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Email Marketing: What do I need?

Updated: May 29

In 2022, 4.3 billion people across the globe used email. By 2025, that number is expected to grow to 4.6 billion. Email is still the primary method of digital communication personally and professionally. With the launch and spread of 5G, people are able to get access like never before and will continue to use email regularly.

The problem then becomes, how do you stand out when billions of emails are sent daily?! The answer to that question is always answered by knowing your audience and your value proposition. This topic could probably use a post entirely devoted to it. So for now, I will leave you with that high-level answer.

The Power of Email Marketing

Email is still the highest-converting digital marketing tactic in 2023, making emails extremely valuable for a business at any stage.

The average conversion rate hovers around 15% and has for the last 3 years. Certain types of emails have higher conversion rates than others though and certain industries find more success with email marketing. This is in part due to consumer perceptions of email marketing from different industries and in part due to all the terribly written junk emails that get sent each day.

There are many different types of conversions you can measure when it comes to email marketing. They all fall under either micro conversions or macro conversions. Micros are small interactions people have with your content (i.e. filling out a form, liking/commenting/sharing an article, watching a video, downloading a freebie, linking on social media, etc.) while macros are the meaningful business-driving actions (i.e. requesting a quote or meeting, making a purchase, agreeing to a free trial, signing up for a subscription, etc.). The micro-conversions add up to a higher likelihood of a macro conversion. So focus on bringing people along in the journey to becoming a customer using these micro-conversions to gauge their interest and then finding the best moment for the macro conversions.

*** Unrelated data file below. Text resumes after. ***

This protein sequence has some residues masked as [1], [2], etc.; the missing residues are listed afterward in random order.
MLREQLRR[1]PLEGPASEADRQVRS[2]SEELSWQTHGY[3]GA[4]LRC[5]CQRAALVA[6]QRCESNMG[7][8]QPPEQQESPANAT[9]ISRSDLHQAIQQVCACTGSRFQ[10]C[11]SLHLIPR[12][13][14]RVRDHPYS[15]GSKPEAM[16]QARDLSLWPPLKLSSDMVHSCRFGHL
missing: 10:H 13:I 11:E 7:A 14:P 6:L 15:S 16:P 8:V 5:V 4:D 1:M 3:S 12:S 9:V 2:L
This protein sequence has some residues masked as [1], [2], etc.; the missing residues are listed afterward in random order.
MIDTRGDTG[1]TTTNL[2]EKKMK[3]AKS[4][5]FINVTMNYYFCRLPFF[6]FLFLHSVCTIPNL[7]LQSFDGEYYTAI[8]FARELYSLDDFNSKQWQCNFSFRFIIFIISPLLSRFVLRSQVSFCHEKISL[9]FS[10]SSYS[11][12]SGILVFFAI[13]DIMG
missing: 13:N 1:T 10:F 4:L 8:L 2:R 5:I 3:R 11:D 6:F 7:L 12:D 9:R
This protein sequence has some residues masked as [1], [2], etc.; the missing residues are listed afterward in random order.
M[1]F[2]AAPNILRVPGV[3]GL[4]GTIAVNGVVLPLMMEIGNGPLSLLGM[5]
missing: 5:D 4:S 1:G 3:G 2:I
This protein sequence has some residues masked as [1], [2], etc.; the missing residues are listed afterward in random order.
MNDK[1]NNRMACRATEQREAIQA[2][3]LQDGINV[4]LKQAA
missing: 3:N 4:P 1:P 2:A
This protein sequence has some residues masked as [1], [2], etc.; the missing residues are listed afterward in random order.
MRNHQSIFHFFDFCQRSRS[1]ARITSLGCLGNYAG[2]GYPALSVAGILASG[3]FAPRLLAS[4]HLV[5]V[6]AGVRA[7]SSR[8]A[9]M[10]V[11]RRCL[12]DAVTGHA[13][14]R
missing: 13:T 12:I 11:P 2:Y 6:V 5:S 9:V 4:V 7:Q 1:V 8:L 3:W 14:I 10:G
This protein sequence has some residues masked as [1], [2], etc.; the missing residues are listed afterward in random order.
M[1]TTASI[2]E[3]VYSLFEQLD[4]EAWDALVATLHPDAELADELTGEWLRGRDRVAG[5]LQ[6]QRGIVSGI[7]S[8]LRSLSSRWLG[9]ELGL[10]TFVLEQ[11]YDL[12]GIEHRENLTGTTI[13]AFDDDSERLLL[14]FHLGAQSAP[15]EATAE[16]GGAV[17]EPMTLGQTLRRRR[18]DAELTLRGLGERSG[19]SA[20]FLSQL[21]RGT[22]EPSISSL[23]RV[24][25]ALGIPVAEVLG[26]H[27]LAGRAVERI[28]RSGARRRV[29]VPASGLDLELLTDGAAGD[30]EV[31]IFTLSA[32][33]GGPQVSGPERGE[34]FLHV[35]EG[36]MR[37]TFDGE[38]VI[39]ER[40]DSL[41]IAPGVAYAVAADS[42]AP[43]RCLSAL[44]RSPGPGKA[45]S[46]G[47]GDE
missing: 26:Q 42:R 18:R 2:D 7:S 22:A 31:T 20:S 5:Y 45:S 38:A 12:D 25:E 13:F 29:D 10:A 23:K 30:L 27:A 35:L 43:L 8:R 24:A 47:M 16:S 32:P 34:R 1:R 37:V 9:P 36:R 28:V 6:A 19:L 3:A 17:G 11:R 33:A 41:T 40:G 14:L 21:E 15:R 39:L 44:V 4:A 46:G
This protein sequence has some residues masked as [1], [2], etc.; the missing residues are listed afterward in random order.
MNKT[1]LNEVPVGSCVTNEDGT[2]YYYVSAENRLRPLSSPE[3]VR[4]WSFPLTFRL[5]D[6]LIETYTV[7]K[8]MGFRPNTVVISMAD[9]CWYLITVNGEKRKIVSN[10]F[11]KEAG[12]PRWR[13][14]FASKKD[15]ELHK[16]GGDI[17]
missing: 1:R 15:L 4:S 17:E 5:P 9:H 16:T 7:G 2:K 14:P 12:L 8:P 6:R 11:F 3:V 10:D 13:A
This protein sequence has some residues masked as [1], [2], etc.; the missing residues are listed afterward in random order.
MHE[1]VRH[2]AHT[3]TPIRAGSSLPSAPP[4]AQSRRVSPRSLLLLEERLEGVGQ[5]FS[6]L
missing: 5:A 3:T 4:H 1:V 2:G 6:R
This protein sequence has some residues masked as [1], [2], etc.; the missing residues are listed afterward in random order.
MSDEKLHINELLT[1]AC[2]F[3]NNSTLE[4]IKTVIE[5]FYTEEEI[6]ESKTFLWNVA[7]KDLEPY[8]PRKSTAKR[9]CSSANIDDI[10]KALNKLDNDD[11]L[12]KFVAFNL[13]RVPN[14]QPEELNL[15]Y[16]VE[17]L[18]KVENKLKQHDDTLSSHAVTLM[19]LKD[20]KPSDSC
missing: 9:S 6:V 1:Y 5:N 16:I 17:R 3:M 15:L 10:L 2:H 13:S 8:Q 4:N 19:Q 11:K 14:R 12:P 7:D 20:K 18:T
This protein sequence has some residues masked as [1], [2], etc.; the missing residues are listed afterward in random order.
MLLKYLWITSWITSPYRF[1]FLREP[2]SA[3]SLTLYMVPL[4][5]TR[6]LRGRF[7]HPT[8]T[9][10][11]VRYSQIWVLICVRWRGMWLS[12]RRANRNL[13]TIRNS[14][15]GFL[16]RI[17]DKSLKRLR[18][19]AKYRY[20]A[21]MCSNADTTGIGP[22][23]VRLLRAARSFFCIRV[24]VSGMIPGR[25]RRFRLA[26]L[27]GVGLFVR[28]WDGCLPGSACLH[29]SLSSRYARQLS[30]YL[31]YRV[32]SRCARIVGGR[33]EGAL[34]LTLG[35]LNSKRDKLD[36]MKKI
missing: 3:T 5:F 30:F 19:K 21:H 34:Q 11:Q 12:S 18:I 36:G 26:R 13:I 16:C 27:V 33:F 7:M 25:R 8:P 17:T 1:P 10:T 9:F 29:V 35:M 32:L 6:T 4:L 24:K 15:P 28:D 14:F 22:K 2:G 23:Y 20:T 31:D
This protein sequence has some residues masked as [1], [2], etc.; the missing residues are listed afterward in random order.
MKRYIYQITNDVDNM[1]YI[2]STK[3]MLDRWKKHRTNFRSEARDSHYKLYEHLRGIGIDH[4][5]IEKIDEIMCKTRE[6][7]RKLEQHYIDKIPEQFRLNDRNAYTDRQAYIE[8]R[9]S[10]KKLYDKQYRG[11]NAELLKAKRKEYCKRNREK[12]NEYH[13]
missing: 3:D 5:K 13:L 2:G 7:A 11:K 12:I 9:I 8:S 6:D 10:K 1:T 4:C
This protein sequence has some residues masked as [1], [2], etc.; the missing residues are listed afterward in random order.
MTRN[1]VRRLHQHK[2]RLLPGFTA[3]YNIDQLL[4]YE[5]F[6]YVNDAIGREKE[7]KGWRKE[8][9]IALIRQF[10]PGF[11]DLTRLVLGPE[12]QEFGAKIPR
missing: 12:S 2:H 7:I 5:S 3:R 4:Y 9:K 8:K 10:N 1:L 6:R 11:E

In addition to conversion rates, emails show an average of $40 in return for every $1 spent on email marketing (Omnisend, 2022). That return is still unmatched across marketing platforms. The next closest is the ROI from SEO and SEM which is ~$22 and ~$17, respectively (Oberlo, 2022).

If these facts were not enough to convince you that email marketing is worth the time, here is one more.

"Email continues to be the main driver of customer retention and acquisition for small and midsize businesses. According to the data, 81% of SMBs still rely on email as their primary customer acquisition channel, and 80% for retention (Emarsys, 2018)." (Oberlo, 2022)

Types of Email Marketing

Here are the big email marketing buckets that we see most often used:

  1. Cold Outreach Emails

    1. Coming soon: Download of Persuasive Email Templates (complete with effective CTAs, words that sell, and dos & don'ts for sales emails)

  2. Welcome Series Emails

    1. Coming soon: Download of Welcome Series Email Templates for any business

  3. Automated Emails to Support Orders/Purchases/Subscriptions/Accounts/Referrals/etc.

    1. Coming soon: Download of Automated Email Templates for any business

  4. Informative/Educational Series Emails

  5. Business Updates Emails (includes new products/posts/services, sales, monthly newsletters, progress checks, board updates, trends, etc.)

How each business uses these opportunities entirely depends on the goals you have for your business and for your email marketing.